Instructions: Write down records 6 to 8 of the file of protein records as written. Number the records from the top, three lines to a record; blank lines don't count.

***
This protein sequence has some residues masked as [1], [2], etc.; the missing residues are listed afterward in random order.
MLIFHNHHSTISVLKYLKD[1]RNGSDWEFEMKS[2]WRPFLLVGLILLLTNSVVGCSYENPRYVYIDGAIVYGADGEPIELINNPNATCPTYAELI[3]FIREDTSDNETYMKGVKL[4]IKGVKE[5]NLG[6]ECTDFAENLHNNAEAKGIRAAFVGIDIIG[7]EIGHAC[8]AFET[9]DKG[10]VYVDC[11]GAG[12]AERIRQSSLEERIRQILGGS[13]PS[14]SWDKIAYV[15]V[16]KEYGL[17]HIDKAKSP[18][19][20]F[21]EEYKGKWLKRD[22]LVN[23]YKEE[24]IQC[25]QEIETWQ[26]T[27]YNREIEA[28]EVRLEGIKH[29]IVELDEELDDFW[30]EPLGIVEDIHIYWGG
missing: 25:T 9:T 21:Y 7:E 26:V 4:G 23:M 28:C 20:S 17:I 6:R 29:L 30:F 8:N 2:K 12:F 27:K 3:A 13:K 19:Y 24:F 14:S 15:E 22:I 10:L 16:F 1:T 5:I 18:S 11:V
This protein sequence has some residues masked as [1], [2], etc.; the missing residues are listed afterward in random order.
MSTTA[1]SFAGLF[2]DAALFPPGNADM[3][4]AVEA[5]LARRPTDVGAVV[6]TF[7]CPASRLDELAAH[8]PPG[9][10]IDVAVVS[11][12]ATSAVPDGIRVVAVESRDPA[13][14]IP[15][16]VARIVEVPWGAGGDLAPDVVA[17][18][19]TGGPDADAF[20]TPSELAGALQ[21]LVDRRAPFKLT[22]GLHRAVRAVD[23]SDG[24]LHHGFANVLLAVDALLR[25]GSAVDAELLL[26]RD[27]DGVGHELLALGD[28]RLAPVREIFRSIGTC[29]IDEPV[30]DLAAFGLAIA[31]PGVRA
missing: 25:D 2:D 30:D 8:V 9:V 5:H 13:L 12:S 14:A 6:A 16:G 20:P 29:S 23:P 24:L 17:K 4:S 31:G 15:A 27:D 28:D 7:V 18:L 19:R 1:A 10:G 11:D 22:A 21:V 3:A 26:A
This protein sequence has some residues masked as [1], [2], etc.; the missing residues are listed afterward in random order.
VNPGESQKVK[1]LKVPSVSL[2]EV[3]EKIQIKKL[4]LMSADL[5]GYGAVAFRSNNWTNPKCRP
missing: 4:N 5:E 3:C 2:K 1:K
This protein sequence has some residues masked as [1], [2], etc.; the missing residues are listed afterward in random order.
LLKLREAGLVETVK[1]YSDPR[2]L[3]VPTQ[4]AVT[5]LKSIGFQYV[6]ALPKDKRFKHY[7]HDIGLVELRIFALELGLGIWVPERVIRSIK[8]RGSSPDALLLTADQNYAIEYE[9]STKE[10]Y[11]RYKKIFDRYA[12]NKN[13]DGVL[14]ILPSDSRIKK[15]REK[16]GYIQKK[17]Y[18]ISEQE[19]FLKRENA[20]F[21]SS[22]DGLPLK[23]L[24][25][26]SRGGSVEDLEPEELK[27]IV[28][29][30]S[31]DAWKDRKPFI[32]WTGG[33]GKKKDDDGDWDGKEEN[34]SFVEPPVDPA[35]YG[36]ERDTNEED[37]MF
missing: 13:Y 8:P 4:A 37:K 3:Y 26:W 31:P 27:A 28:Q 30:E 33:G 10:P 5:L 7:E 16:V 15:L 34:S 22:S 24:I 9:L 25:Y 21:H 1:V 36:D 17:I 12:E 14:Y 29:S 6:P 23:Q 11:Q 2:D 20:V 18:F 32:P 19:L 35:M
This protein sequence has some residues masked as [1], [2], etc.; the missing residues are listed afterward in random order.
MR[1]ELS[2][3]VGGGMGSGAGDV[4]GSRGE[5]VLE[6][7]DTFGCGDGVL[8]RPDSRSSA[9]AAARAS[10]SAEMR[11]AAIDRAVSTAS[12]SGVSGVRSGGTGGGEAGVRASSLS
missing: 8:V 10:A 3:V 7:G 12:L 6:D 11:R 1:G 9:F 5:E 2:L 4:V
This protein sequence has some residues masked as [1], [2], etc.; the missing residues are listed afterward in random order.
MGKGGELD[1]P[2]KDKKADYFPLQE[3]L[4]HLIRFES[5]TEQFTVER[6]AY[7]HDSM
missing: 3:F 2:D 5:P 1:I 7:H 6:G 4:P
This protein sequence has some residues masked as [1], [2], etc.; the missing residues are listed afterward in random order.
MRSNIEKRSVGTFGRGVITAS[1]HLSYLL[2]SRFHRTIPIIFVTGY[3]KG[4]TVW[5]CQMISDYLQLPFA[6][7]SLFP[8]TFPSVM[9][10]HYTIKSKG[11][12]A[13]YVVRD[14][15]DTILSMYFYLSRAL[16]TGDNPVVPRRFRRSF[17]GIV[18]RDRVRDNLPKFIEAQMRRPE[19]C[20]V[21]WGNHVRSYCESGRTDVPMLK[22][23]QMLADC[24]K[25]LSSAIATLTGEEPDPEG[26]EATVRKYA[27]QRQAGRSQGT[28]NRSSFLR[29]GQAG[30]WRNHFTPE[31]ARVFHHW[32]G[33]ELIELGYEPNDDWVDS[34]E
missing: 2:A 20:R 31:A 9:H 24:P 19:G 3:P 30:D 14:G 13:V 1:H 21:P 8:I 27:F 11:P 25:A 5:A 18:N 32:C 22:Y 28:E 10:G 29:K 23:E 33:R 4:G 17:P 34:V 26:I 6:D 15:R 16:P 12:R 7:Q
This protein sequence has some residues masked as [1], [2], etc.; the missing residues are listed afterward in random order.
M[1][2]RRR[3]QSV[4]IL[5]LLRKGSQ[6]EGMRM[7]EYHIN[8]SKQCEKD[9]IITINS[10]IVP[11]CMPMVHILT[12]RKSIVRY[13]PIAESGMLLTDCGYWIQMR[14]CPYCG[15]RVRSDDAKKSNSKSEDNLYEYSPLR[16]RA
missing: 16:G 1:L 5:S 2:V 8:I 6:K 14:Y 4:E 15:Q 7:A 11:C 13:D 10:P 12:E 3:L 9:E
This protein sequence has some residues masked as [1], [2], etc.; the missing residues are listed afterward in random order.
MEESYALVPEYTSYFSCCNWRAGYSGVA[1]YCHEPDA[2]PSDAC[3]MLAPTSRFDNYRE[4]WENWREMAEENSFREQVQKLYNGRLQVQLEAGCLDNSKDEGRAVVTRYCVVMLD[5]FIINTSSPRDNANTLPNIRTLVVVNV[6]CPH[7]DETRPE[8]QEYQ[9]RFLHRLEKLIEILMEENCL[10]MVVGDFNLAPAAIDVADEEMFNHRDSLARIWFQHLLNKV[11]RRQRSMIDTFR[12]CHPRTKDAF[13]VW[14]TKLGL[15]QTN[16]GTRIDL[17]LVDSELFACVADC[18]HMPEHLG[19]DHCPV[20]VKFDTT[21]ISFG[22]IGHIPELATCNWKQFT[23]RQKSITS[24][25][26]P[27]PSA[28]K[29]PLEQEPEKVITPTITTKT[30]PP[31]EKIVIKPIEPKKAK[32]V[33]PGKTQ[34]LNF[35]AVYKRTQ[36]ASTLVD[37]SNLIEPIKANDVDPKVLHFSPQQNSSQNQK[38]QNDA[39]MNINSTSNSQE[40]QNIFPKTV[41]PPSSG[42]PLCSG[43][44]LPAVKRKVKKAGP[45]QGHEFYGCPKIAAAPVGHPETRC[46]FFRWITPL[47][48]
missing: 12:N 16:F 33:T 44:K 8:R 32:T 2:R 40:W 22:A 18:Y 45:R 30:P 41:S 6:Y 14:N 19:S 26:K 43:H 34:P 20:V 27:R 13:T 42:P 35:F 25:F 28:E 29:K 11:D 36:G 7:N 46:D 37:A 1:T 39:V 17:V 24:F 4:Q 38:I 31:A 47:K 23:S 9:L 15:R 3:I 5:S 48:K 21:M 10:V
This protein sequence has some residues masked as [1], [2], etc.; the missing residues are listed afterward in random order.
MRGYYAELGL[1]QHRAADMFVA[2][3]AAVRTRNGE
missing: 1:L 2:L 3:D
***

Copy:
This protein sequence has some residues masked as [1], [2], etc.; the missing residues are listed afterward in random order.
MGKGGELD[1]P[2]KDKKADYFPLQE[3]L[4]HLIRFES[5]TEQFTVER[6]AY[7]HDSM
missing: 3:F 2:D 5:P 1:I 7:H 6:G 4:P
This protein sequence has some residues masked as [1], [2], etc.; the missing residues are listed afterward in random order.
MRSNIEKRSVGTFGRGVITAS[1]HLSYLL[2]SRFHRTIPIIFVTGY[3]KG[4]TVW[5]CQMISDYLQLPFA[6][7]SLFP[8]TFPSVM[9][10]HYTIKSKG[11][12]A[13]YVVRD[14][15]DTILSMYFYLSRAL[16]TGDNPVVPRRFRRSF[17]GIV[18]RDRVRDNLPKFIEAQMRRPE[19]C[20]V[21]WGNHVRSYCESGRTDVPMLK[22][23]QMLADC[24]K[25]LSSAIATLTGEEPDPEG[26]EATVRKYA[27]QRQAGRSQGT[28]NRSSFLR[29]GQAG[30]WRNHFTPE[31]ARVFHHW[32]G[33]ELIELGYEPNDDWVDS[34]E
missing: 2:A 20:R 31:A 9:H 24:P 19:G 3:P 30:D 14:G 13:V 1:H 21:P 8:I 27:F 11:P 25:A 5:A 18:N 32:C 22:Y 28:E 10:G 29:K 23:E 33:R 4:G 17:P 34:V 26:I 6:D 15:R 16:P 12:R 7:Q
This protein sequence has some residues masked as [1], [2], etc.; the missing residues are listed afterward in random order.
M[1][2]RRR[3]QSV[4]IL[5]LLRKGSQ[6]EGMRM[7]EYHIN[8]SKQCEKD[9]IITINS[10]IVP[11]CMPMVHILT[12]RKSIVRY[13]PIAESGMLLTDCGYWIQMR[14]CPYCG[15]RVRSDDAKKSNSKSEDNLYEYSPLR[16]RA
missing: 16:G 1:L 5:S 2:V 8:I 6:K 14:Y 4:E 15:Q 7:A 11:C 13:D 10:P 12:E 3:L 9:E